Backstage in a vast theatre at an iconic boxing hotel earlier this week, Conor McGregor is holding court in a city he calls ‘my Las Vegas’.
He is asked how an unlikely victory over Floyd Mayweather will change his life.
For once, the words do not jab instantly back. “I’m not sure,” he says. “I don’t know how it will change my life. Life is good already. There will be a lot more money but I’m already at the forever money.”
The ‘forever money’. Great phrase. Enough to last him and his family several lifetimes, enough for the mansions, the supercars, the power boats.
Yet only four years ago, he had ‘never money’. That is why they love him out here. No place on earth likes a rags-to-riches yarn more than Vegas.
Barely a broadcast goes by without the welfare checks being mentioned.
That’s the old-fashioned dole, to me and you. His entrance into the boxing gym as a boy was a standard one. He went so he could look after himself in the street fights that would inevitably come along.
In the tough Crumlin area of Dublin, they were more inevitable. Crumlin defines McGregor to this day. He loved Crumlin Boxing Club and was a decent schoolboy fighter.
His family moved to the less edgy suburb of Lucan and returning to the Crumlin gym became a hardship but, having turned 16, his passion for combat sport deepened at a rapid rate.
For mum Mags and taxi driver dad Tony, his interest was welcome but soon it would be time for Conor to earn his keep.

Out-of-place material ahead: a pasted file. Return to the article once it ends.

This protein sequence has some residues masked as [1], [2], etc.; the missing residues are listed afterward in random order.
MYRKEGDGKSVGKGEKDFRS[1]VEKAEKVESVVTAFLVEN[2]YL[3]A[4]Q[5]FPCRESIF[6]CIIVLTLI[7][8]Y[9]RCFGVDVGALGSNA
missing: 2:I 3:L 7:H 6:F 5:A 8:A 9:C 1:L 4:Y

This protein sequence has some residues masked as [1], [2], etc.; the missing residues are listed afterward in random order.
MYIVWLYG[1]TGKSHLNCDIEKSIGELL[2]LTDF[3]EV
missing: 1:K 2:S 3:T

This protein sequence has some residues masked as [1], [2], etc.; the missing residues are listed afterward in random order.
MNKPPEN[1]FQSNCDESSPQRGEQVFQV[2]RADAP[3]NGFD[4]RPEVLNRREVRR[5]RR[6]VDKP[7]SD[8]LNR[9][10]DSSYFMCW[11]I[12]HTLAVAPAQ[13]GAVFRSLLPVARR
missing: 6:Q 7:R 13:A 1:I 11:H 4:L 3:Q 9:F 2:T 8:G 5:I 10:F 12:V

At 17, he became an apprentice plumber, helping fit industrial pipes. By then, he had turned his fighting attention to Mixed Martial Arts and his life-changing moment, not that he realised it at the time, came when he walked into John Kavanagh’s MMA gym.
More than a decade later, Kavanagh remains his head coach – this despite McGregor taking ticket money meant for the boss – and will be in his corner at the T-Mobile Arena tonight.
Much to his father’s ire, McGregor quit his job and devoted himself to MMA. He signed on in 2007 and drew his last benefit cheque six years later.
McGregor made a name for himself in cage fighting but no money. Then, in 2013, the call came from the UFC and the rest is lucrative history.
The UFC is where the MMA dough is. McGregor became a star and a two-weight world champion – the face of UFC, its most recognisable practitioner.
Those celebrated ‘welfare checks’, by the way, were for 190 Euros. From never money to forever money, for sure.
And whatever your take on his behaviour, the trash talk that crosses so many lines so often, there is no denying McGregor’s rise has become one of modern sport’s more remarkable stories.
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